Q: My hero, an investigative journalist, is looking into the death of a woman at an acid house/rave party in the early 1990’s. The novel is set in the present day and so the hero has no access to the body, just autopsy reports, coroners reports, the transcript of the inquest, etc. The woman was a light user of Ecstasy but the autopsy discovered that she had 70 ecstasy pills in her stomach. The scenario I want to create is that the hero discovers that while the woman took some of the pills willingly, she was then force fed others, and then after she died she was force fed yet more. In order for this scenario to work I’m wondering the following:
1) For how long after death does stomach acid continue to operate?
2) For how long after death would the digestive system continue to break down the ecstasy and would the ecstasy continue to be absorbed into the bloodstream?
3) Is it likely/possible that a sizeable amount of pills would remain undigested in her stomach, bearing in mind that the body was not found for a number of hours?
4) What injuries/signs on the body would there be of someone force feeding her the pills?
5) Is it possible to force feed somebody pills after death, how would they get the corpse to “swallow” and what injuries might be caused to the body as a result?
James, St Albans, UK.
A: At death, all metabolic processes cease immediately since there is no longer blood flow to keep these processes going or even to keep the tissues and cells responsible for these activities alive. This includes the digestive processes. Sure there could still be a small amount of acid effect but this would only be from the acid in the stomach at the time of death and this would be quickly neutralized by the materials the acid was combining with. The bottom line is that all digestive processes cease immediately on death, more or less freezing the stomach contents in time. This is also true for the level of most toxins in the blood and urine, which offers the medical examiner a tool for determining the cause and time of death.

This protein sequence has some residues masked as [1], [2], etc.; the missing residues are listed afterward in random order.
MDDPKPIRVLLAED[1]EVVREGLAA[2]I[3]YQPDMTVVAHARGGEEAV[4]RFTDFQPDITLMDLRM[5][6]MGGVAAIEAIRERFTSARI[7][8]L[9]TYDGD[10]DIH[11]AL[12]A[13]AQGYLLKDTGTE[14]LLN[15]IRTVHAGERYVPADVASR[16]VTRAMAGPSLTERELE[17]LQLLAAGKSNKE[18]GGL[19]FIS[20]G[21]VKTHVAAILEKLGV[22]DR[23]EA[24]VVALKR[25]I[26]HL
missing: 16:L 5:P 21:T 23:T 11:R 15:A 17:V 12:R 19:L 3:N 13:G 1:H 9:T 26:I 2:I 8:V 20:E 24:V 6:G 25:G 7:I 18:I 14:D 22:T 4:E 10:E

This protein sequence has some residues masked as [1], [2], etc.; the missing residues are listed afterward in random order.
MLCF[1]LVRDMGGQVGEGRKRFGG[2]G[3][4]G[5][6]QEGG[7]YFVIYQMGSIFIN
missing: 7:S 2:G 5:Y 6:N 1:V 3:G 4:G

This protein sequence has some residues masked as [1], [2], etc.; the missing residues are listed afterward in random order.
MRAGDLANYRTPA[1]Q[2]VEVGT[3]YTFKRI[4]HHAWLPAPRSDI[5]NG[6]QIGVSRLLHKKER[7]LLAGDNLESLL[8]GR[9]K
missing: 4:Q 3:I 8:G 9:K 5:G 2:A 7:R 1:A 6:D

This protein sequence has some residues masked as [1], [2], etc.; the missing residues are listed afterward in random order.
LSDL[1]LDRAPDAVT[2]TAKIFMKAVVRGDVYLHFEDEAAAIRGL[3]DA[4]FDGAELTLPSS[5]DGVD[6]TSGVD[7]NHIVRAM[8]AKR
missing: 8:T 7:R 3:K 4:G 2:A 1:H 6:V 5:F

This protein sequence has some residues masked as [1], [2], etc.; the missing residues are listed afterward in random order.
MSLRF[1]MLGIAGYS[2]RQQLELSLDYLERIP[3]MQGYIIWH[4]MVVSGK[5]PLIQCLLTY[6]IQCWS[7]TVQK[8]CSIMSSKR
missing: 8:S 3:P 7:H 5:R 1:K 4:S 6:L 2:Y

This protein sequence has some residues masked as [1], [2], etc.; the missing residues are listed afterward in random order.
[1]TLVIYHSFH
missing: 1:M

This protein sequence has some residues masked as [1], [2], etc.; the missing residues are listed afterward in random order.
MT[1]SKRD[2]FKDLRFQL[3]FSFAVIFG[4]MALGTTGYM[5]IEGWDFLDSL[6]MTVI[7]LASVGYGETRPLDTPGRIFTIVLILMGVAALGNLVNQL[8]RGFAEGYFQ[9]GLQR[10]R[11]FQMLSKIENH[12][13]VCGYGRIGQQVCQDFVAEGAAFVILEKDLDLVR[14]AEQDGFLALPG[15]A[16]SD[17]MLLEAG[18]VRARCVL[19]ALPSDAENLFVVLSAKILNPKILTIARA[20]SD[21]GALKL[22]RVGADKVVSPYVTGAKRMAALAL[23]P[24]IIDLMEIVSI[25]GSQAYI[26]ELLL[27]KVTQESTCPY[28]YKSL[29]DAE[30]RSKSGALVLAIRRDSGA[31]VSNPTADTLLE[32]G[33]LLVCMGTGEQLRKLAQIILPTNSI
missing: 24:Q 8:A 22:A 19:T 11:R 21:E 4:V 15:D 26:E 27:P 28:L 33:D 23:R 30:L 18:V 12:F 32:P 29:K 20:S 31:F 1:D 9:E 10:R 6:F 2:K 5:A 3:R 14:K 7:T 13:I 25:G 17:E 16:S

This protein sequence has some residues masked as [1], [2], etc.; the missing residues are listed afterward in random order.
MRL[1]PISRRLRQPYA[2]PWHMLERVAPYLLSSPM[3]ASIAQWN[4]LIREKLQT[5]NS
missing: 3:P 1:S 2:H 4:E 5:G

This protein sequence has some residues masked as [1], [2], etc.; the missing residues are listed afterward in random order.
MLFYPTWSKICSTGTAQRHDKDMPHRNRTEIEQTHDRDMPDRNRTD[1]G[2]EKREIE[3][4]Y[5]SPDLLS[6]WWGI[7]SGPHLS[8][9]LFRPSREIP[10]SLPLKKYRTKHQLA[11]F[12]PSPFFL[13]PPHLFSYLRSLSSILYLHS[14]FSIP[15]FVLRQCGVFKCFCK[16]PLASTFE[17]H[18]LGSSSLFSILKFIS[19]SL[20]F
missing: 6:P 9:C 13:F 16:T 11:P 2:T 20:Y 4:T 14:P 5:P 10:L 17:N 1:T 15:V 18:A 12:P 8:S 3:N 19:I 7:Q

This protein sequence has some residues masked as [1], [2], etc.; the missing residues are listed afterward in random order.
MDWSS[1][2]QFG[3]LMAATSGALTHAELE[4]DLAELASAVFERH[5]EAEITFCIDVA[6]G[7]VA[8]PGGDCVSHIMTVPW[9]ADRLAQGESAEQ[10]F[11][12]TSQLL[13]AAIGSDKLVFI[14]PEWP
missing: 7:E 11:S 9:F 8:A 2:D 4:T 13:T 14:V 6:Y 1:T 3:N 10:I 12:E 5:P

At death, the stomach would no longer move or churn or secrete acids and digestive enzymes so the ecstasy would remain intact as it was at the time of death. Yes there could conceivably be residual whole pills and in fact this is not uncommon in overdoses of all kinds. Some dissolve and are absorbed prior to death and others do not and these remnants can then be tested to determine what they are. All the stomach contents would remain intact until the decay process destroyed them, so if the body was found in a reasonable period of time, the stomach contents could be analyzed for their chemical characteristics, which would include the presence of any drugs or alcohol.
It is very difficult to force-feed a living person pills and so doing could lead to trauma around the mouth and face as the pills were shoved into the victim’s mouth and his mouth and nose held close until he swallowed. Or there could be no trauma and in which case there would be no way of knowing this. But evidence of trauma might suggest a force-feeding. It would be a best guess but an experienced medical examiner can usually make this determination. Since all processes and movement by the deceased stop at death, swallowing cannot occur and force-feeding a corpse is impossible. The pills would simply collect in the mouth and throat.
In your victim there could easily be undigested pills and toxicological testing of these, and of course blood and urine, would reveal what chemicals were in the victim’s stomach and system. Since your body is found several hours later there would be essentially no decay and therefore everything in the bloodstream and in the stomach would remain intact more or less as it was at the time of death. With facial trauma the ME might consider that the OD was forced, and in the absence of such evidence might simply think it was an intentional or accidental OD.
Also this ARTICLE on my website might help.